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Gilead Falls on Downgrade

Banc of America Securities says sales of its key HIV drug, Viread, may have peaked.

Sales of

Gilead Sciences'

(GILD) - Get Gilead Sciences, Inc. Report

blockbuster HIV therapy, Viread, appear to be peaking, and with little in the company's pipeline to spur growth in 2004, Banc of America Securities downgraded the stock on Tuesday.

On Tuesday, Banc of America analyst Michael King downgraded Gilead to neutral from buy. King told investors that Viread may have the strongest anti-viral franchise in the industry, but that it won't be able to take full advantage until a co-formulation of Viread and Emtriva is approved -- and that would happen in the fourth quarter at the very earliest. As a result of the negative comments, Gilead shares fell $2.29, or 3.8%, to $58.14.

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While analysts expect the Viread-Emtriva co-formulation pill to push Gilead's suite of HIV treatments to billion-dollar status, the company submitted its application for the Food and Drug Administration's approval on March 15. Given that approval usually takes 10 months, the earliest Viread-Emtriva would be approved is mid-January, and that, in King's opinion, would leave shares of Gilead with little upside.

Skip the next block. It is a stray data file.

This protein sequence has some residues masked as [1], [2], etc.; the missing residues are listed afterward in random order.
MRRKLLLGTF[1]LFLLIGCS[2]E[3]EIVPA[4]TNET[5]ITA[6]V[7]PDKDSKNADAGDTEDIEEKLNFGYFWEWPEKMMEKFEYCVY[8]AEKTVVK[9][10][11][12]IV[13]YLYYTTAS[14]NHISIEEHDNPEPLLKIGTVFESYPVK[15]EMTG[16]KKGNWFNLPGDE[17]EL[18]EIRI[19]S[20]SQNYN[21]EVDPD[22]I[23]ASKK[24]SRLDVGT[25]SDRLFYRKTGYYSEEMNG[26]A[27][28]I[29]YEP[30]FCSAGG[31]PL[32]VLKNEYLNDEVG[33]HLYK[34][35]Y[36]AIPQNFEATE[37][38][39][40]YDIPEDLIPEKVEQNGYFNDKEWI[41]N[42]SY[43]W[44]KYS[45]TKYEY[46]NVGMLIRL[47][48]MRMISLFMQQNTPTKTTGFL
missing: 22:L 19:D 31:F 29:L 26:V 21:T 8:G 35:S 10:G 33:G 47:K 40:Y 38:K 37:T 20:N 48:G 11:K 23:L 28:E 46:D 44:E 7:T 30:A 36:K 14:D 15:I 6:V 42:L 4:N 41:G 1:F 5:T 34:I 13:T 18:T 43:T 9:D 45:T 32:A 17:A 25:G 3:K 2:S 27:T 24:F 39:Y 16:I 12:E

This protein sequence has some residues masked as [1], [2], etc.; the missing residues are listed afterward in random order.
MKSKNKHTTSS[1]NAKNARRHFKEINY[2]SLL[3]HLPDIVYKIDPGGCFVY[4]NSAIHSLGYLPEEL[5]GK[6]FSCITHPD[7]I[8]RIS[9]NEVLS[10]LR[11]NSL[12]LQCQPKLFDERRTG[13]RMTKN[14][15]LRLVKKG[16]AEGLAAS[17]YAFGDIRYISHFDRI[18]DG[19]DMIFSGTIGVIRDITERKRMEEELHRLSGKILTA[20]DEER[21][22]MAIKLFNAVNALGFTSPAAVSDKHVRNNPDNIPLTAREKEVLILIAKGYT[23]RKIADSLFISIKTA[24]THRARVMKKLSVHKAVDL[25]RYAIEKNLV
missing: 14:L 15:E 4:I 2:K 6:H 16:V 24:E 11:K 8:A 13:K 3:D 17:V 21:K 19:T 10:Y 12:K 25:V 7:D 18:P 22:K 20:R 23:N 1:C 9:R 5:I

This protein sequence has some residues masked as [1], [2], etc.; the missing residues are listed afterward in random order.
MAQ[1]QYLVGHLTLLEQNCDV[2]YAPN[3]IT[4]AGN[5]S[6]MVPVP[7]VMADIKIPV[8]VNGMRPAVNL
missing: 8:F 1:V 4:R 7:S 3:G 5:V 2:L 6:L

"With little news coming from Gilead's clinical pipeline, we believe investor concerns over fluctuating Viread inventory levels and slowing sales growth will dominate, likely making Gilead shares range-bound for the rest of 2004," said King. (Banc of America and or its affiliates expect to receive or seek investment banking compensation from Gilead in the next three months.)

With Gilead shares up 17% over the last five weeks, King warns that investors may be better off selling shares now and waiting for a better opportunity towards the end of 2004, as anticipation builds ahead of FDA approval. The only major milestone for Gilead in the first half of the year is the commercial launch of Hepsera, its hepatitis fighter, in Korea and Taiwan.

That said, with Gilead shares stumbling and its long-term prospects unchanged, investors should be on the lookout to see if shares are oversold.

"If shares ease back into the low $50s, we would revisit our opinion," said King.